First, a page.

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About CarlW

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    Boston MA area
  1. For the last four years I've been having success with a ~2' length of relatively fine (short links) welded chain from the hardware store. One end connected to the stump between the anvil's feet on the far side from me, and an 8# sash weight on the near side. It's an easy pick up, it grips well enough to keep the work from jumping around too much, and I don't need to stand on one foot to use it. I'm curious to compare conventional link chain to bicycle or motorcycle drive-chain... the ... uh... mono-directionality could be good, could be bad... hmmm. - Carl
  2. If you do any AC arc welding you can put a few turns of cable around the tool next time you're sticking stuff together. Hmmm... might even work with a bunch of turns of reg'lar ol' 120 VAC power cord (on something that's running).
  3. Another key thing about the bent-bar hold-downs is that they work best when the rod is a relatively close fit in the pritchel hole. The reason the candy cane shape doesn't work well is that the shape doesn't let you drive it tight by directing your force directly down the shank. That's why the right-angle is important. You can also release one of these by tapping it on the "back of the head", it'll usually pop right up.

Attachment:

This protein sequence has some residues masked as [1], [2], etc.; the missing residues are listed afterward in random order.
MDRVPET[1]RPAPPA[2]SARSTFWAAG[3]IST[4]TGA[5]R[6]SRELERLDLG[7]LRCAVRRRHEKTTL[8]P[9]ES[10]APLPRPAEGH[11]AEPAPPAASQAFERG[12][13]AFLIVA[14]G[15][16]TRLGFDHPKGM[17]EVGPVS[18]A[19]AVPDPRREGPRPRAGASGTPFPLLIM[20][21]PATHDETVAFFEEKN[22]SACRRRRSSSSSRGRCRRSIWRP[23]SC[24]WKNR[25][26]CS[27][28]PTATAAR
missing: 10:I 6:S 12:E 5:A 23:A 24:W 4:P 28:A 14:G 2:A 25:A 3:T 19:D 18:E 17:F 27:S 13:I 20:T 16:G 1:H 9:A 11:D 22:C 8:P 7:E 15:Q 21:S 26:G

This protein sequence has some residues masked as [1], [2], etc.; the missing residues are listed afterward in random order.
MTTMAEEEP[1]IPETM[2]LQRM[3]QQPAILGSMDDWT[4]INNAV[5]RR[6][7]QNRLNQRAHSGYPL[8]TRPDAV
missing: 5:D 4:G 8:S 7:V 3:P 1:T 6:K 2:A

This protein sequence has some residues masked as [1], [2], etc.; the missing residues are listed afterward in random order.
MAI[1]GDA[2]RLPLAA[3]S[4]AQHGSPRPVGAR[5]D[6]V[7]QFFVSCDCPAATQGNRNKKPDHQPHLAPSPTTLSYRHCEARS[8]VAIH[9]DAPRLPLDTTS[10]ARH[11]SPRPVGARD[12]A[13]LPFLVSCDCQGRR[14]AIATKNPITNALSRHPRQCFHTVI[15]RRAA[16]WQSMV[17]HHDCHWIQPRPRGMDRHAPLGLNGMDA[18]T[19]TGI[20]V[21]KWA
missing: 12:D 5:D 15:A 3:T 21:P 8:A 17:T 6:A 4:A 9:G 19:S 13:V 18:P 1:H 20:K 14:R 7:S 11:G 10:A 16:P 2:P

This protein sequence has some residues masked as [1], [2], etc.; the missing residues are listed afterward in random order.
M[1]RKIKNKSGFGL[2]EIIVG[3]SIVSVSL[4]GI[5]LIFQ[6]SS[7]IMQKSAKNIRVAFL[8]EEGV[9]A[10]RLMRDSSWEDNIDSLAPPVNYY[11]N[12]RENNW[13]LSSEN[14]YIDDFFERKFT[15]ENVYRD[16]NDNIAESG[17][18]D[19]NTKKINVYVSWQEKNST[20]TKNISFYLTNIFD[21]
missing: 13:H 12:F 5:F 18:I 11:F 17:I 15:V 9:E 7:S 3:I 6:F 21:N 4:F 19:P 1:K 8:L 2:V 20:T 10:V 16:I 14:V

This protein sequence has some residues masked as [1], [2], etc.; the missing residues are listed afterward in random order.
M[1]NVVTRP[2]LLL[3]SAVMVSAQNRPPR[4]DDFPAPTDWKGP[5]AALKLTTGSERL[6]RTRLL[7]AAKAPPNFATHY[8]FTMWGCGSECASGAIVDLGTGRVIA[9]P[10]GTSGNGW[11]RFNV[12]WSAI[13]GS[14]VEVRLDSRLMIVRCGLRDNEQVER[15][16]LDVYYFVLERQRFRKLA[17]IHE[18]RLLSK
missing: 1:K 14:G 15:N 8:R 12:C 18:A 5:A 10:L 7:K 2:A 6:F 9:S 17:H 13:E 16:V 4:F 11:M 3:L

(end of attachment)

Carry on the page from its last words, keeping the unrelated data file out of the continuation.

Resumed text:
4. I've tried a number of hold-down devices. For the last couple years I've been very happy with a chain that is connected to the stump on the far side of the anvil, comes over the face and and has an 8# sash weight on the near side. It doesn't give an utterly rigid grip, but it's enough to keep the work from flying, very fast to use, never lets go, and leaves my hands and feet free. I usually just leave it draped over the step or the horn, depending on where it's least in the way. It made it possible for me to make this hatchet alone using a 12# sledge: Prospect Hill Forge - StillsonHatchet